I had the same problem you described until added the above command my Internet gateway iptables commands. In is included by default in rp-pppoe package and others. But when you go for custom configurations and don't set it manually, the computers on the LAN behind the gateway will have the problems you describe.

share|improve this answer
add comment

It seems, I have exactly the same behavior at my laptop too. I don't know the reason, but from time to time I couldn't connect to google.com and some other external resources. Pings and DNS queries work perfectly. Also I've found only one solution: reboot.

I could add several observations:

  1. If I boot some other OS in my Virtual Box(Windows, ArchLinux, Ubuntu), I could establish TCP connections with problem hosts without any issues.
  2. Some of hosts in the Internet behave like google.com, but there is many of them, which are normally accessible using telnet or web-browser
  3. I don't have a WIFI-adapter on my laptop, I have only Ethernet link to router
  4. I've tried to chroot into debian/gentoo userspace - it doesn't help
  5. I've replaced my NIC by the new one - it doesn't help

Some technical information about my box:

OS: Last ArchLinux amd64

$ ethtool -i  eth0
driver: via-rhine
version: 1.5.0
firmware-version: 
bus-info: 0000:02:07.0
supports-statistics: no
supports-test: no
supports-eeprom-access: no
supports-register-dump: no
supports-priv-flags: no

$uname -a
Linux eniac-2 3.5.4-1-ARCH #1 SMP PREEMPT Sat Sep 15 08:12:04 CEST 2012 x86_64 GNU/Linux

I suppose, this buggy behavior occurs because of some subtle bug in some versions of Linux kernel, but I don't know how to debug this issue, and because of unstable reproducing I'm stuck.

share|improve this answer
    
Thanks for sharing! What are some examples of hosts that do work? –  Roman Cheplyaka Oct 5 '12 at 22:20
    
Examples of hosts, which works when this buggy behavior occured: opennet.ru, tut.by. –  dr. Oct 6 '12 at 10:13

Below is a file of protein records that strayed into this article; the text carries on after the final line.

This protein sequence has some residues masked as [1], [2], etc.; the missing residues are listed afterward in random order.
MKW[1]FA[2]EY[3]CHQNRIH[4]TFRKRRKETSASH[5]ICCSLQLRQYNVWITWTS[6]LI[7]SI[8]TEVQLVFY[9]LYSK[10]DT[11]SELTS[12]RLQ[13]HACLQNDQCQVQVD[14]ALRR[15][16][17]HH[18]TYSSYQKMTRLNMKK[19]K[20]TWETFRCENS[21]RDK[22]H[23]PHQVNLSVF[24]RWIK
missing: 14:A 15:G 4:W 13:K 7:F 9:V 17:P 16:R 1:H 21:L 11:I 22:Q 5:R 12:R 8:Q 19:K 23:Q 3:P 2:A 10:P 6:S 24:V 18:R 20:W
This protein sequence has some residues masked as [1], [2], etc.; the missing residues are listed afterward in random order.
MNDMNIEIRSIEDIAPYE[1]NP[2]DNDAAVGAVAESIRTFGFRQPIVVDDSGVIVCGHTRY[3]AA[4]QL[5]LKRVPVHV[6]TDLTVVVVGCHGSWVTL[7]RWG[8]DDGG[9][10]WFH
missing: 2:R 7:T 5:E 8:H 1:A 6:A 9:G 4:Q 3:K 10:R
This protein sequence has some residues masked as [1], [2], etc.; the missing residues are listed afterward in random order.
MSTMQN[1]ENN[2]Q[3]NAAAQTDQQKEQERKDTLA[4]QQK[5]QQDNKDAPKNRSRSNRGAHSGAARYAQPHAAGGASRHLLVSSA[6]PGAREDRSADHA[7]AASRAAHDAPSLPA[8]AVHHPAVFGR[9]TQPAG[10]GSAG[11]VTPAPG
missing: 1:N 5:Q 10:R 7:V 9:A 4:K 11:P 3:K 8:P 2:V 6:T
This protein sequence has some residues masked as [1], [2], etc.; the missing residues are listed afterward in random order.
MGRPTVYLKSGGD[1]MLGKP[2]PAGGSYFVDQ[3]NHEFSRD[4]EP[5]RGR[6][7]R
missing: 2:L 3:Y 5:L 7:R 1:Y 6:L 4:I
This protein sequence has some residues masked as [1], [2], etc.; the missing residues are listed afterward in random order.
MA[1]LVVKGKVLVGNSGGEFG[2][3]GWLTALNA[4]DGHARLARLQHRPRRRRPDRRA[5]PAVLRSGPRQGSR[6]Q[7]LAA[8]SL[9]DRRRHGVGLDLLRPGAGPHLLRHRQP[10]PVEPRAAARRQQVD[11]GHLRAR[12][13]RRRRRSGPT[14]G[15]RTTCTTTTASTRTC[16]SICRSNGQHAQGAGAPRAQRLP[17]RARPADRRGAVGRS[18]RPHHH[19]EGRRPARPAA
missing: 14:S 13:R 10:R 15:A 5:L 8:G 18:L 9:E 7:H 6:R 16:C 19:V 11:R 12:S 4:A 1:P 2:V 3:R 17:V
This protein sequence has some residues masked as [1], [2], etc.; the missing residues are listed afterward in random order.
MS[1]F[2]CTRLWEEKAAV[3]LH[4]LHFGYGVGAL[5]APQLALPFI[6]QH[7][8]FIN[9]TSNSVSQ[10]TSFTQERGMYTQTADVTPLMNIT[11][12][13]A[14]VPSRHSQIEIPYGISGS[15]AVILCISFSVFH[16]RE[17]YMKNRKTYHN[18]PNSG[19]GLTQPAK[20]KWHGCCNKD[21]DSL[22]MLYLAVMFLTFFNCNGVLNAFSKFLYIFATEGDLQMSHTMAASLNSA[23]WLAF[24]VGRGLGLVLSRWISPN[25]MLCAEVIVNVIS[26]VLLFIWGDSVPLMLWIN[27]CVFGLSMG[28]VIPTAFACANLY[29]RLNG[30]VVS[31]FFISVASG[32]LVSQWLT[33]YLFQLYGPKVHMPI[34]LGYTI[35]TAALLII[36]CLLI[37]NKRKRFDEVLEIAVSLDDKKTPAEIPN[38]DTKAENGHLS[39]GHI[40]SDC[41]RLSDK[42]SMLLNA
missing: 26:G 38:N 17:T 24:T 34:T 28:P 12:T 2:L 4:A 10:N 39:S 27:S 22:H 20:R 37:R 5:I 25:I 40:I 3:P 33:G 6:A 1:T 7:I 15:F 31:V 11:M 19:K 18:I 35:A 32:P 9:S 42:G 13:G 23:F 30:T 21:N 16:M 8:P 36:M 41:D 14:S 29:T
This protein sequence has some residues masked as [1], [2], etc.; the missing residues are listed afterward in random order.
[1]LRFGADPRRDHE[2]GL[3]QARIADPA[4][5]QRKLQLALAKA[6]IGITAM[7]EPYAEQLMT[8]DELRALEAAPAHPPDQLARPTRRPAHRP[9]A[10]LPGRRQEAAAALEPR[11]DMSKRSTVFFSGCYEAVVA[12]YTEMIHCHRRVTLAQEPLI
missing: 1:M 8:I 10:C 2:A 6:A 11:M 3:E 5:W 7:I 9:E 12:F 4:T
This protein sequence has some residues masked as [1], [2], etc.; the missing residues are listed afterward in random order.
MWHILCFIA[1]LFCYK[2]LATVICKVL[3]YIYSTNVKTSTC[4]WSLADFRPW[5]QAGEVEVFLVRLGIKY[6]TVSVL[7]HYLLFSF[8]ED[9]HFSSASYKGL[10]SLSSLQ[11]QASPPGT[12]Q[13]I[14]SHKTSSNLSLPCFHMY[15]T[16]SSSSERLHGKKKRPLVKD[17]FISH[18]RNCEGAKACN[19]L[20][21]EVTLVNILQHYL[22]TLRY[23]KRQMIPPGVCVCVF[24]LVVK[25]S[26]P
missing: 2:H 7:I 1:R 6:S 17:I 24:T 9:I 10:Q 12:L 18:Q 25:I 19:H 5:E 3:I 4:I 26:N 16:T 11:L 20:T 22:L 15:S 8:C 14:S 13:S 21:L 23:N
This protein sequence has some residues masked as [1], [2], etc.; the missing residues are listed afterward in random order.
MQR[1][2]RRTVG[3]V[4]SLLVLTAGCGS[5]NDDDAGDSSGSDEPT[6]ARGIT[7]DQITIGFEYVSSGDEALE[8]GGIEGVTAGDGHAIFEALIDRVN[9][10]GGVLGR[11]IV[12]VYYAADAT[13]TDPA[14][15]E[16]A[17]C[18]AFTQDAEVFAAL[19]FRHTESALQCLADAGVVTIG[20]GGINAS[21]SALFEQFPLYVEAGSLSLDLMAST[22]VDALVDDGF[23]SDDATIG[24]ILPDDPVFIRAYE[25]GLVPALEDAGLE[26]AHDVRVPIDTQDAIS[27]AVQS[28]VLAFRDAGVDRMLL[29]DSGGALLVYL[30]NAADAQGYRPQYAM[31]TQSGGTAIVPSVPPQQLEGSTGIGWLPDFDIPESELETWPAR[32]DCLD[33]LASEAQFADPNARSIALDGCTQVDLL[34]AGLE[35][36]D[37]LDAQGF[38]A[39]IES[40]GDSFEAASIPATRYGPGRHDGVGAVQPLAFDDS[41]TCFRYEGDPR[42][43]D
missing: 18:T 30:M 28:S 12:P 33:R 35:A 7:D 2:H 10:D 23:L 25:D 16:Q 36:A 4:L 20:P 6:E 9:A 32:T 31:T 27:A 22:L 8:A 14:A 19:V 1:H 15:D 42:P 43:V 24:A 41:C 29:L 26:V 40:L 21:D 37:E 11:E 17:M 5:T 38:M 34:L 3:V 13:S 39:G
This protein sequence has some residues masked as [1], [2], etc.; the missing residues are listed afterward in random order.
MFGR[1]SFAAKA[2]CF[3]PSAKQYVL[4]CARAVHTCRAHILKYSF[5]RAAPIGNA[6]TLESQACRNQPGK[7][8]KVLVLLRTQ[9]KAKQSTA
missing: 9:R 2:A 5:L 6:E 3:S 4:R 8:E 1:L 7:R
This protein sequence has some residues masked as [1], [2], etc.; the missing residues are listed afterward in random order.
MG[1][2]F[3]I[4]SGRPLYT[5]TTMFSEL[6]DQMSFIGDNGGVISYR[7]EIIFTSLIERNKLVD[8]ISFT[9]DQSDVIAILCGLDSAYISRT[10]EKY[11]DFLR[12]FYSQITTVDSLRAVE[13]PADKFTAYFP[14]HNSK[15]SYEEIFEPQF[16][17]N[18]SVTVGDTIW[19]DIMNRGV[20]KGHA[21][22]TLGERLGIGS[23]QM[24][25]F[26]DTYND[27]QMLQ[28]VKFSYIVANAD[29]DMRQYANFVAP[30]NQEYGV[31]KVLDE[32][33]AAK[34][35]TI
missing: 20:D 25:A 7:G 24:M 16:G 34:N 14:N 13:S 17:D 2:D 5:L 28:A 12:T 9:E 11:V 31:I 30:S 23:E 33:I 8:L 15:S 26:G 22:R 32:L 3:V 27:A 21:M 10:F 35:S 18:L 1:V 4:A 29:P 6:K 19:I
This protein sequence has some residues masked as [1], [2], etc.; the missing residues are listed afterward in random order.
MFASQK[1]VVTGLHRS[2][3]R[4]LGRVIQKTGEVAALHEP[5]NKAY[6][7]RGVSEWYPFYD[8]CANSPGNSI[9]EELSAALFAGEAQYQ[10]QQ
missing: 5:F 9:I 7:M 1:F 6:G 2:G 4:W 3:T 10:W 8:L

I'm now convinced that we indeed have the same problem... –  Roman Cheplyaka Oct 9 '12 at 22:16
    
Yeah! I agree. I'm thinking about updating my router firmware on something like dd-wrt or openwrt, or just downgrading the linux kernel. Have you tried any of these steps? –  dr. Oct 10 '12 at 10:37
1  
No. I'd love to find out what the hell is going on here, though. –  Roman Cheplyaka Oct 10 '12 at 11:29
add comment

It says incorrect checksum above. Is there checksum offloading for that device (I didn't know wireless devices could offload checksums).

What does sudo ethtool -k wlan0 tell you. If there is offloading, you may want to try and disable it.

You need to be root to call iptables-save. There's still some remote chance that something is mangling packets there. If iptables-save doesn't work, try:

iptables -nvL
iptables -t mangle -nvL
iptables -t nat -nvL
iptables -t security -nvL

In your network capture, does the destination MAC address match that of the router. Anything interesting in a comparison from UDP traffic to TCP traffic?

Also, where $dev is the kernel driver (module) (see ethtool -i wlan0) for your wireless adaptor, what do modinfo "$dev" and grep . /sys/module/"$dev"/parameters/* tell you?

share|improve this answer
    
Good catch! I didn't notice the wrong checksums. I'll update the answer with ethtool output. iptables-save was run as root, prints nothing. Next time I'll re-run tcpdump to show MAC addresses. –  Roman Cheplyaka Oct 4 '12 at 12:08
    
If iptables-save returns nothing, then there's something definitely wrong. What do namei -l "$(command -v iptables)" and dpkg -S "$(command -v iptables)" tell you? –  Stephane Chazelas Oct 4 '12 at 12:13
    
Posted the output. –  Roman Cheplyaka Oct 4 '12 at 12:16
    
Updated the post with module info. –  Roman Cheplyaka Oct 4 '12 at 12:22
    
Thanks. See my edits to my answer. Can you also paste a pcap for your capture somewhere, or maybe the output of tshark -Viwlan0 tcp for one of those SYN packets here? –  Stephane Chazelas Oct 4 '12 at 12:24